This follows Syd, who works full time baking at the local queer bakery, The Proud Muffin. When Syd’s girlfriend breaks up with Syd seemingly out of nowhere, it’s crushing. Syd funnels that pain into baking, the same way Syd deals with everything. Except that it soon become apparent that everyone who eats Syd’s breakup brownies breaks up, including the owners of The Proud Muffin. Now Syd and Harley, the bakery delivery person, are on a mission to track down everyone who’s been a victim of broken-hearted brownies and find a way to fix it.

If that premise doesn’t grab you, we do not share the same taste in books! This delivered on exactly what I wanted from it–except that for some reason I thought this was an adult romance, and I’m still not quite sure why it is YA? Syd has special permission to have a full time job and complete high school classes, but I’m not sure why Syd wasn’t just out of high school for this story… but that’s a very minor complaint!

I really appreciated the reexamining of Syd and W’s relationship. At first, Syd is stunned by the “sudden” break up, but after some time to process it, realizes there were cracks in their years-long relationship for a while. W is the villain. I really enjoy Capetta’s writing, and part of that is the emotional complexity in their work. No one feels one-dimensional.

This book is so celebratory of queerness and queer community. People check Harley’s pin for their or his pronouns every day. Everyone is so accepting and kind, even in difficult moments. (And even if they express that a bit differently!) The bakery is almost entirely queer people, including an aro/ace character. There’s a polyamorous brunch! This is a bit of a spoiler, because it happens at the end, but I have to mention it any way: there’s a big gay Texas bake off! “Sure, but what makes this a bisexual babka?” It feels like a big queer hug. In fact, I was overcome with cute aggression after finishing it and had to suppress yelling and shoving it random passersby’s hands. “READ THIS! IT’S SO GOOD.”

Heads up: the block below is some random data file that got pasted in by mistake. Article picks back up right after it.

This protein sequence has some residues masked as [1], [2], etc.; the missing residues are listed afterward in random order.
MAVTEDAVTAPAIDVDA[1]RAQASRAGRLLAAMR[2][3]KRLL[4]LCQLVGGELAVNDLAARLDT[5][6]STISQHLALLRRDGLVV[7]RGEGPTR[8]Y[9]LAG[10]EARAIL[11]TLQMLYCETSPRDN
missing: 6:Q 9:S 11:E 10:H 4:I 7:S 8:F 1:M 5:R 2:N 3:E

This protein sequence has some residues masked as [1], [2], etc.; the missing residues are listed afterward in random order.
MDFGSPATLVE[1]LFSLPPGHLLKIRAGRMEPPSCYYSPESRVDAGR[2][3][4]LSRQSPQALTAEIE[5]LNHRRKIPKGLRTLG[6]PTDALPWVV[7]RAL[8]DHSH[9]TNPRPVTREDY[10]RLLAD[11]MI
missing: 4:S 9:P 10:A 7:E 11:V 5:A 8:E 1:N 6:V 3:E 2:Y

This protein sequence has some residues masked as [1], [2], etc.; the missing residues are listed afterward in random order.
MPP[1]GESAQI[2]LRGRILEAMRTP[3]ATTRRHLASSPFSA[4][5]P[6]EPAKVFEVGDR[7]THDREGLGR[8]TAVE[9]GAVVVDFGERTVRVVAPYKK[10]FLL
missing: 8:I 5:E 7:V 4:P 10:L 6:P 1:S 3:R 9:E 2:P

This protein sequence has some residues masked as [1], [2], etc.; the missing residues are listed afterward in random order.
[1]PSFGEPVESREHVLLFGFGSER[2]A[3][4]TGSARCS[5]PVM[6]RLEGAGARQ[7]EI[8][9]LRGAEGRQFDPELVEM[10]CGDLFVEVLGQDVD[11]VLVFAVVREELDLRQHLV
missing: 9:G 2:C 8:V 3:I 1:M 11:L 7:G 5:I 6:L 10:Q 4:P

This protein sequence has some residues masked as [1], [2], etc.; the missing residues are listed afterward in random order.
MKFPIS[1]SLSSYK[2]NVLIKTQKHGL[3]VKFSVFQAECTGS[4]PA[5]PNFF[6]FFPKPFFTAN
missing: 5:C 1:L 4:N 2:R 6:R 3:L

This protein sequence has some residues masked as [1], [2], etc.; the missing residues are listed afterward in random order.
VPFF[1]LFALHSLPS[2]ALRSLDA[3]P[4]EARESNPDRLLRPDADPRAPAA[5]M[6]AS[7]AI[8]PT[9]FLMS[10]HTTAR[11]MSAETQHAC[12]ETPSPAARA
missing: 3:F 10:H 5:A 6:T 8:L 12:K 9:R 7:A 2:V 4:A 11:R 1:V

The magic is a fabulist undercurrent, a metaphor made literal. Syd puts emotion in baking, whether intentional or not, and that’s received by the people eating it. It’s a nice way to think about sharing food. Another fun aspect was that there are recipes between chapters, both literal (like for the brownies) and more metaphorical. The fantasy aspect also means this book is part magical quest, part queer bakery romance.

I took this out from the library, but I gave it 5 stars and can’t wait to get my hands on my own copy for my collection. If you’re looking for a last-minute queer-affirming gift, this is a fantastic choice!

Kayla Bell reviews Mangoes and Mistletoe by Adriana Herrera

cover of Mangoes and Mistletoe

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Another holiday season, another sapphic Christmas romance. Cozy up with your favorite holiday baked goods and a cup of hot chocolate, because Mangoes and Mistletoe by Adriana Herrera is an awesome addition to the genre.

Our story begins in Scotland, where our protagonist, Kiskeya Burgos, is getting ready to compete in the Holiday Baking Championship. She wants to prove to the world that she is a amazing baker that deserves professional acclaim, and is laser-focused on winning the contest. To Kiskeya’s chagrin, she gets paired with Sully Morales, another Dominican baker who is the bubbly, optimistic extrovert to Kiskeya’s serious, driven introvert. As the contest begins, the two bakers have to learn how to work together if either of them want the chance to win. And, as you can imagine, romantic misadventures ensue.

While this novella definitely served up the holiday fun and whimsy, it also touched on some genuinely powerful themes. Kiskeya and Sully are both Dominican, but they both have very different experiences of the culture and desires for how to showcase that in public. The discussion of how queer people can love their culture but also feel pain at homophobia within it really hit home for me. And the plotline with the Holiday Baking Championship TV show also managed to explore ideas of tokenization and how culture can become commodified. For a novella that was jam-packed with plot as it was, I found it impressive that the book managed to touch on such an important topic in a nuanced way.

At the same time, Mangoes and Mistletoe was also an adorable romance novella. Personally, grumpy sunshine (where one partner is bubbly and happy while the other one is, well, grumpy) might be my favorite romance relationship dynamic, and this story executed it so well. Instead of having flat characters, this book really went into the backgrounds of why Kiskeya and Sully became the way that they are. I really enjoyed seeing them go from being at each other’s throats to truly understanding and relating to one another. Plus, the book is chock full of your favorite romance tropes. There was only one bed! If you aren’t into these tropes, your mileage may vary, but I love seeing couples who historically have not had the chance to star in romances get their turn.